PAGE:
Pelvic Pain in Men
Pelvic pain is a broad term used to describe pain felt below the belly button and above the legs. Pain located in this region can indicate the presence of a medical condition and may occur on one or both sides of the body. Pelvic pain can be acute (sudden and severe) or chronic (intermittent or constant and long- lasting) and can occur for no known reason. Chronic pelvic pain is diagnosed when pelvic pain lasts longer than six months. If an individual is experiencing pelvic pain that does not go away or worsens, they should be evaluated by a physician. To determine the cause of pelvic pain, diagnostic tests may be ordered including, but not limited to, ultrasound, blood testing, CT scan, MRI, X-ray, laparoscopic surgery or colonoscopy.
Causes of pelvic pain in men
- A hernia occurs when an organ or tissue pushes through a weak spot in the abdomen, normally creating a painful bulge. Coughing, laughing, bending over or lifting causes hernia pain to worsen. Symptoms include a feeling of heaviness, weakness or pressure in the area of the hernia or pain and swelling around the testicles.
- Irritable bowel syndrome (IBS) can cause abdominal pain, gas, mucus in the stool, cramps, bloating, diarrhea and/or constipation. Treatment includes diet changes and medications. A bowel movement may ease symptoms of IBS.
- Bacterial prostatitis is a bacterial infection which causes inflammation and swelling of the prostate gland. Symptoms include frequent urination, painful urination, fever, chills, nausea, vomiting, fatigue and the inability to urinate.
- Urinary tract infection (UTI) can develop when bacteria enter the urinary tract. Symptoms include frequent urination, sensations of a full bladder after urination, pain while urinating, strong-smelling urine, back or side pain, fever, nausea, vomiting and pelvic pain. A UTI can cause a serious infection if it spreads to the kidneys.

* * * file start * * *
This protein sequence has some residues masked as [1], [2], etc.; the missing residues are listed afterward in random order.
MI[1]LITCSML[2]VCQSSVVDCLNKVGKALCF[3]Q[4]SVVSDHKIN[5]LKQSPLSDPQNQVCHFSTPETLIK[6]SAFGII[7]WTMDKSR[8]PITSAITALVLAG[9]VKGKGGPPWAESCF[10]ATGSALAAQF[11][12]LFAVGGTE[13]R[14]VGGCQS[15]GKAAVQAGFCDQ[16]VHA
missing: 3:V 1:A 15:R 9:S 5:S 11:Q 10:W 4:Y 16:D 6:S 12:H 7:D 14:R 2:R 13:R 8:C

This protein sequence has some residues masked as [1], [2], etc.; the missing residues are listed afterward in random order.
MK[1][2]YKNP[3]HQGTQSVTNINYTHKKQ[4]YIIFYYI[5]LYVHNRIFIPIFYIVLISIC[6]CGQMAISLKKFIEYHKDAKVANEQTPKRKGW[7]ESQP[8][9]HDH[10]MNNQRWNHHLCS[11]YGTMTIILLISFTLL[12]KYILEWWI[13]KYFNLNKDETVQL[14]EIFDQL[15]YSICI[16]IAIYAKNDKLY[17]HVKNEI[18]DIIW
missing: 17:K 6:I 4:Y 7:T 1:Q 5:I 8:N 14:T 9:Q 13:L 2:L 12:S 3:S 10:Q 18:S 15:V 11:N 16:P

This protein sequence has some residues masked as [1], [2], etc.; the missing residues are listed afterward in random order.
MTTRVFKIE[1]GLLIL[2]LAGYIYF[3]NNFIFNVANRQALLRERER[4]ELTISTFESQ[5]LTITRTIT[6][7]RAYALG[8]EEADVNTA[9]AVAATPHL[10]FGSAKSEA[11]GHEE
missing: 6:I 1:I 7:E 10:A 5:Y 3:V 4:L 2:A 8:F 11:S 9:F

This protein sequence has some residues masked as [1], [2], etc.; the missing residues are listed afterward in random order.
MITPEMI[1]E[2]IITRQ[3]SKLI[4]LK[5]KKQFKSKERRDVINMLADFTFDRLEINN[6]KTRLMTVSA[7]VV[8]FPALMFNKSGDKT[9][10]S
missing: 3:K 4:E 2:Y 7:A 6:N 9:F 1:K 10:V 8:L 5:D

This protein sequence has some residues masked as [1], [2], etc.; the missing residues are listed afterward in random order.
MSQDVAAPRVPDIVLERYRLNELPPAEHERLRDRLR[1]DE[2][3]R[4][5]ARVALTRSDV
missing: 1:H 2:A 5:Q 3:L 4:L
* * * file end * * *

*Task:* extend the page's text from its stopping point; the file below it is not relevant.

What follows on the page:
- Chronic pelvic pain syndrome presents as long-term (three months or longer) pelvic pain with no obvious cause or infection present. Pain is normally felt in the testicles, penis, lower abdomen and perineum (the area between the testicles and rectum). Symptoms include painful urination, slow urine stream, frequent urination, muscle pain, fatigue, joint pain and painful ejaculation.
- Appendicitis normally presents as a sharp pain in the lower right abdominal area and worsens with deep breathing, coughing or sneezing. Symptoms include nausea, vomiting, fever, abdominal swelling and constipation or diarrhea. Emergency treatment is essential as appendicitis can lead to a burst appendix which can quickly spread infection throughout the body.
- Post-vasectomy pain syndrome can develop after a man has a vasectomy and pain remains present three months or longer after the procedure. Causes include structural damage to a testicle or pressure on the nerves in the area. Symptoms include pain during erection, painful intercourse or painful ejaculation. The pain may be sharp, stabbing, throbbing, constant or intermittent.